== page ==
Cutting for Stone – Abraham Verghese (2009)

Verghese’s first foray into the world of fiction (after two successful non-fiction projects) takes the reader into the world of Ethiopa and medicine, a world which Verghese actually had experienced and which makes the novel much more autobiographical than I had expected. It was also a lot more medical than I had expected (which was a bonus).

The plot is of two twin brothers (twins again!) who are raised in a small hospital in Ethiopia by friends of their parents. Their mother has died during childbirth, and their father has run off somewhere. Instead, the two boys are raised by the hospital OB/GYN doc, Hema, and her partner, another doc at the same hospital, called Ghosh.

Over the years, the reader is introduced to very different characters of the twins, and yet, despite their differences, they both have a large interest in medicine with each of them following different paths to their end destination. However, their time in Ethiopia is interrupted by civil unrest when their Emperor is deposed and a military government takes over. At the same time, one of their childhood friends does a terroristic act with huge consequences for the boys. This same friend was also one of the causes of the
boys developing a huge rent in their relationship, a tear that is not repaired until later in their lives under stressful circumstances. So we have love, betrayal, loyalty, destiny – all wonderful aspects of this story.

This is a well written novel with a detailed cast of characters that inhabit several different countries. As Verghese is a physician, the story is peppered with medical references, but this is done as such an integral part of the story that it all flows together really well. (I was never once struck with the notion that Verghese wears his knowledge
heavily.)

Additionally, this is not only a good familial drama to read about, but also a love story with several different levels: parental, sibling, romantic. I really enjoyed the different aspects of the story – the many different stories that were woven together so skillfully. Several reviews have called the book “Dickensian” in its scope and its cast, and this is very accurate to me. It is a book with a huge range of characters who engage in dramatic events with the coincidences of a Victorian novel. However, it’s also very twenty-first century at the same time: the contrast of practice of medicine in a developing country and a Western country, the characters of the two boys, how world events impact their lives…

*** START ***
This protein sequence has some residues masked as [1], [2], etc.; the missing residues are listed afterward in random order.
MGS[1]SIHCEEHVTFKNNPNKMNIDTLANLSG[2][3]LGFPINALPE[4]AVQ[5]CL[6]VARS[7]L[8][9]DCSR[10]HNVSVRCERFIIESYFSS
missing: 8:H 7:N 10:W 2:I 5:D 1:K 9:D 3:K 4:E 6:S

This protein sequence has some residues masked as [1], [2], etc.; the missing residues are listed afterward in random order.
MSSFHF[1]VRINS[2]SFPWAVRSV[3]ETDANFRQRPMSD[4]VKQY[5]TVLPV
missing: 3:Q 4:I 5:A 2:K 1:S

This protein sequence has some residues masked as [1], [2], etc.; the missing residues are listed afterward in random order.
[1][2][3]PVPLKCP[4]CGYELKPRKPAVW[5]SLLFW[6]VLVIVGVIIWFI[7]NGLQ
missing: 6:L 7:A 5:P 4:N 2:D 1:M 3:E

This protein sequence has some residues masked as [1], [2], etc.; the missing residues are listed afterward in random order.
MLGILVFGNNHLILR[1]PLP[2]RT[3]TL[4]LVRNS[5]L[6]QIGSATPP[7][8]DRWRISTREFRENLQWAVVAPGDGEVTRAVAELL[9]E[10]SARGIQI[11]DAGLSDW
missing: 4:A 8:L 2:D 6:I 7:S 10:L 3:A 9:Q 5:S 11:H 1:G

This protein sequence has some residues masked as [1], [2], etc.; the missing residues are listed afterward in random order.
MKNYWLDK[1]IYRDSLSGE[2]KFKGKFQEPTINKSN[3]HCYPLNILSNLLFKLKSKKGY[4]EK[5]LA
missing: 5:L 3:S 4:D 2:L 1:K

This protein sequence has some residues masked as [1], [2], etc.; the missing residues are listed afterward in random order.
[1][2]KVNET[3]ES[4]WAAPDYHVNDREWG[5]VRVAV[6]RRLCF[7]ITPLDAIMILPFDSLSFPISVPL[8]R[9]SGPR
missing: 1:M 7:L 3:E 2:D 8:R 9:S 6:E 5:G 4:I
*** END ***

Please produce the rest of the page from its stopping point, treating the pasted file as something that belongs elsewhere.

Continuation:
The only downside for me as a reader (and this might have been the reader’s fault) was that the book was hard to put down, but once put down, I found it quite difficult to pick it up again. There is no rational reason for this – I really enjoyed the story when I was actually reading it – but I didn’t feel compelled to pick it up at every free moment to find out how the story went. I really don’t think that this was the fault of the author as it was really well written and structured. I think that it was more of a mental block on my part about this book being so LONG. Epic novels with lots of pages unnecessarily intimidate me at times and is often one of the main reasons that I will not pick up long books. If they were published in smaller volumes, there would be no problems, but with more than six hundred pages in one huge volume, it was a big commitment from me. (Yes, I know this is mulish, but there you go.)

However, as I mentioned, once I was reading it, the story really pulled me in with realistic narrators and realistic action. I have read Verghese’s earlier non-fiction books, which were just as good and interesting so I knew to expect good things. He really is a good writer.

So – good book. Good story. Well written. Bravo.

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